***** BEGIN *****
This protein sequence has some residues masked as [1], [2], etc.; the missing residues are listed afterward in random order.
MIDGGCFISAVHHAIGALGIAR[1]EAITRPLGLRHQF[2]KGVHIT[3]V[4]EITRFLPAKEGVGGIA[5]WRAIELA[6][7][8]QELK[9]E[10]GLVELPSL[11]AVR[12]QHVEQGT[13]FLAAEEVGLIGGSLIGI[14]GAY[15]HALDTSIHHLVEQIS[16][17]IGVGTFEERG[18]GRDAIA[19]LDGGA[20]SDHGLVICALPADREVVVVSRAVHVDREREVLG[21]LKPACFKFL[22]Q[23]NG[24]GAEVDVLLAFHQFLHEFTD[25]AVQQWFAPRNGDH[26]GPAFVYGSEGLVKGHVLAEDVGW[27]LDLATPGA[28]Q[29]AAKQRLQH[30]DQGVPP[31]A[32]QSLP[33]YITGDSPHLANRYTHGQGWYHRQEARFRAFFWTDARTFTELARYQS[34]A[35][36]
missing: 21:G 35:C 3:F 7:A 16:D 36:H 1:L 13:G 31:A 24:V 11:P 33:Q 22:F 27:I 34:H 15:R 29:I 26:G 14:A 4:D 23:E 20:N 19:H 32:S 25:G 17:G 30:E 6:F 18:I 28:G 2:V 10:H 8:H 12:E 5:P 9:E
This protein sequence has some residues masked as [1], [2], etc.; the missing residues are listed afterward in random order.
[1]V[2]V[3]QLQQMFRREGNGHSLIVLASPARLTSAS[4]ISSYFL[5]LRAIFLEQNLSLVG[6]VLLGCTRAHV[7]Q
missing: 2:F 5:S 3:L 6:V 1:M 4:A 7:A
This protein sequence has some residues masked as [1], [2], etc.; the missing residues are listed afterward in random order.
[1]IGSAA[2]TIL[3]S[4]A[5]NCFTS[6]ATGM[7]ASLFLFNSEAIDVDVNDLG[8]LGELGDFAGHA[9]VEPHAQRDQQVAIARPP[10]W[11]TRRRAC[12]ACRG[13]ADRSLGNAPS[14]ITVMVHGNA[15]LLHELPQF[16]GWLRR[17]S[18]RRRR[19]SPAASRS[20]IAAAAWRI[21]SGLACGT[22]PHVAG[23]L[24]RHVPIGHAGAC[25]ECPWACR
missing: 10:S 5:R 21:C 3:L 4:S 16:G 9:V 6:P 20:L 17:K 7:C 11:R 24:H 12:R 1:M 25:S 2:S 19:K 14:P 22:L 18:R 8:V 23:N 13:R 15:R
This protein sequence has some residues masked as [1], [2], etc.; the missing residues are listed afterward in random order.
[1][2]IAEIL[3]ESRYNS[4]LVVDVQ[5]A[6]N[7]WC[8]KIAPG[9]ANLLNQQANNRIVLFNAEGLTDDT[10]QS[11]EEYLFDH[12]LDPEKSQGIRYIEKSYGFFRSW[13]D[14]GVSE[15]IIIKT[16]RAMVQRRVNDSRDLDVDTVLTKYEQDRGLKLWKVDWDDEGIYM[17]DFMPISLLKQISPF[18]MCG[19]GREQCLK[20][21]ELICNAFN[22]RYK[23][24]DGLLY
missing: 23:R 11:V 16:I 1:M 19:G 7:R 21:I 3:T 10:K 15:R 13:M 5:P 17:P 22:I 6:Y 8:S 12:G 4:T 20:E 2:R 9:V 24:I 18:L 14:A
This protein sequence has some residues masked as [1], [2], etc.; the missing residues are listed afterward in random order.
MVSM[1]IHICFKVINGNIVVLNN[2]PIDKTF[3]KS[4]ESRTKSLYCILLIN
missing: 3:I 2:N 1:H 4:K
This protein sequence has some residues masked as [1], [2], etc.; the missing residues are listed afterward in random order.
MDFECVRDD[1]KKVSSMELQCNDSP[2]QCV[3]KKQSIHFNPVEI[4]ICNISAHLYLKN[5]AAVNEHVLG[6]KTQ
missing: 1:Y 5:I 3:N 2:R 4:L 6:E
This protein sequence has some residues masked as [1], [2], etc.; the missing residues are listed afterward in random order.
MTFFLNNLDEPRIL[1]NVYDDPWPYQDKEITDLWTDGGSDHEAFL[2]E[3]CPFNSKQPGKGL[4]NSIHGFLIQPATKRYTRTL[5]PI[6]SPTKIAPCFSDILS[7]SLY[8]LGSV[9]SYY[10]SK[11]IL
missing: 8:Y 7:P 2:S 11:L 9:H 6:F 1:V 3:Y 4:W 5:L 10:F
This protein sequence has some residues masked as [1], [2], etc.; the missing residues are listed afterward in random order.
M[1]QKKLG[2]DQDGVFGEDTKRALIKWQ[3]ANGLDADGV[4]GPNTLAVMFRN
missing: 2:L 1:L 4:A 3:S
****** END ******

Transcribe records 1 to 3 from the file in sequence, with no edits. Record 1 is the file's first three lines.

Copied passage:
This protein sequence has some residues masked as [1], [2], etc.; the missing residues are listed afterward in random order.
MIDGGCFISAVHHAIGALGIAR[1]EAITRPLGLRHQF[2]KGVHIT[3]V[4]EITRFLPAKEGVGGIA[5]WRAIELA[6][7][8]QELK[9]E[10]GLVELPSL[11]AVR[12]QHVEQGT[13]FLAAEEVGLIGGSLIGI[14]GAY[15]HALDTSIHHLVEQIS[16][17]IGVGTFEERG[18]GRDAIA[19]LDGGA[20]SDHGLVICALPADREVVVVSRAVHVDREREVLG[21]LKPACFKFL[22]Q[23]NG[24]GAEVDVLLAFHQFLHEFTD[25]AVQQWFAPRNGDH[26]GPAFVYGSEGLVKGHVLAEDVGW[27]LDLATPGA[28]Q[29]AAKQRLQH[30]DQGVPP[31]A[32]QSLP[33]YITGDSPHLANRYTHGQGWYHRQEARFRAFFWTDARTFTELARYQS[34]A[35][36]
missing: 21:G 35:C 3:F 7:A 16:D 36:H 1:L 13:G 31:A 24:V 11:P 33:Q 22:F 27:I 34:H 15:R 29:I 26:G 14:A 4:D 23:E 20:N 19:H 32:S 25:G 17:G 30:E 6:F 18:I 28:G 2:V 10:H 8:H 12:E 5:P 9:E
This protein sequence has some residues masked as [1], [2], etc.; the missing residues are listed afterward in random order.
[1]V[2]V[3]QLQQMFRREGNGHSLIVLASPARLTSAS[4]ISSYFL[5]LRAIFLEQNLSLVG[6]VLLGCTRAHV[7]Q
missing: 2:F 5:S 3:L 6:V 1:M 4:A 7:A
This protein sequence has some residues masked as [1], [2], etc.; the missing residues are listed afterward in random order.
[1]IGSAA[2]TIL[3]S[4]A[5]NCFTS[6]ATGM[7]ASLFLFNSEAIDVDVNDLG[8]LGELGDFAGHA[9]VEPHAQRDQQVAIARPP[10]W[11]TRRRAC[12]ACRG[13]ADRSLGNAPS[14]ITVMVHGNA[15]LLHELPQF[16]GWLRR[17]S[18]RRRR[19]SPAASRS[20]IAAAAWRI[21]SGLACGT[22]PHVAG[23]L[24]RHVPIGHAGAC[25]ECPWACR
missing: 10:S 5:R 21:C 3:L 4:S 16:G 9:V 6:P 20:L 17:K 7:C 11:R 24:H 12:R 1:M 25:S 2:S 19:K 14:P 22:L 18:R 8:V 23:N 13:R 15:R